Harvard Business Review
This article originally appeared in Harvard Business Review.
We talk to executives all the time, all over the world, and no matter how we start out, we always end up discussing change. Two years ago, in response to this rising chorus of questions, we began devising a system to help companies measure their capacity for change—their change power, as we called it.
Based on a survey of close to 2,000 employees at 40 large, global organizations in a cross-section of industries, we discovered that change power is a powerful predictor of performance. Companies that appear in the top quartile of the Change Power Index® are more profitable, with margins twice those of companies in the bottom quartile. Companies in the top half, grow revenue up to three times faster than companies in the same industry that rank in the bottom half. Each move into a higher decile on the index (from, say, the 50th to the 60th percentile) correlated with a margin improvement of 150 basis points and a climb in total shareholder return of more than 250 basis points. In addition, companies that appear in the top quartile of the index tend to have leaders and cultures that rate significantly higher than those in the bottom quartile, as well as employees who feel more inspired and engaged. These survey findings on leadership, culture, inspiration, and engagement were consistent with Glassdoor rankings for the same companies.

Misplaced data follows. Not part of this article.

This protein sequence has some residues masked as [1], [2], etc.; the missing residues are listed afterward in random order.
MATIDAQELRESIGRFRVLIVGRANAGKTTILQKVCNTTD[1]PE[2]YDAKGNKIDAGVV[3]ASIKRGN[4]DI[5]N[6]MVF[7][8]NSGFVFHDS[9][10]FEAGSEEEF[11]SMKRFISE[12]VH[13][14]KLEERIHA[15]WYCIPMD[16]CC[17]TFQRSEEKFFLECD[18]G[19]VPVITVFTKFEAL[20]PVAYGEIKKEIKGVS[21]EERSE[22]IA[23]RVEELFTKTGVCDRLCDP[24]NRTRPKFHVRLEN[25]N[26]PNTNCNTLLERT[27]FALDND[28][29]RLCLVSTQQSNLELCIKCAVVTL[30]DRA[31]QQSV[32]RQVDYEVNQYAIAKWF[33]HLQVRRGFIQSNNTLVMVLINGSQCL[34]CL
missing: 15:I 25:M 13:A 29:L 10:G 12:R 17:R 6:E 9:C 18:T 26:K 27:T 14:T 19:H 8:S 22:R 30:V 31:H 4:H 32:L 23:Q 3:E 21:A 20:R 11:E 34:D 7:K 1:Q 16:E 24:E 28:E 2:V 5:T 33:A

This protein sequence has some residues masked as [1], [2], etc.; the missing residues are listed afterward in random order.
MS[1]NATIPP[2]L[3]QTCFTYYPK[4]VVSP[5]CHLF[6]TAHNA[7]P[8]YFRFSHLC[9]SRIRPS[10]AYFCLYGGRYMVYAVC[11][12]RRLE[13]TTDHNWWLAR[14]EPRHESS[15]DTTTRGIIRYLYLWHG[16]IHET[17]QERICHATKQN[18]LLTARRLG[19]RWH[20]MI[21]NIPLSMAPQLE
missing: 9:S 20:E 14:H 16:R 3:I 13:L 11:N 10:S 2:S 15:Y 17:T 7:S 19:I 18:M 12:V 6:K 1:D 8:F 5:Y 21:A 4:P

These findings convinced us of the value of measuring change power, and that doing so can help companies identify their strengths and weaknesses, understand how they compare to competitors, and use that knowledge to develop focused plans for getting better at change.
Every company will have its own balance of factors that affect its change power. But most fit a pattern that corresponds to one of four common archetypes: (1) In Search of Focus, (2) Stuck and Skeptical, (3) Aligned but Constrained, and (4) Struggling to Keep Up. Each archetype has its own symptoms and remedies.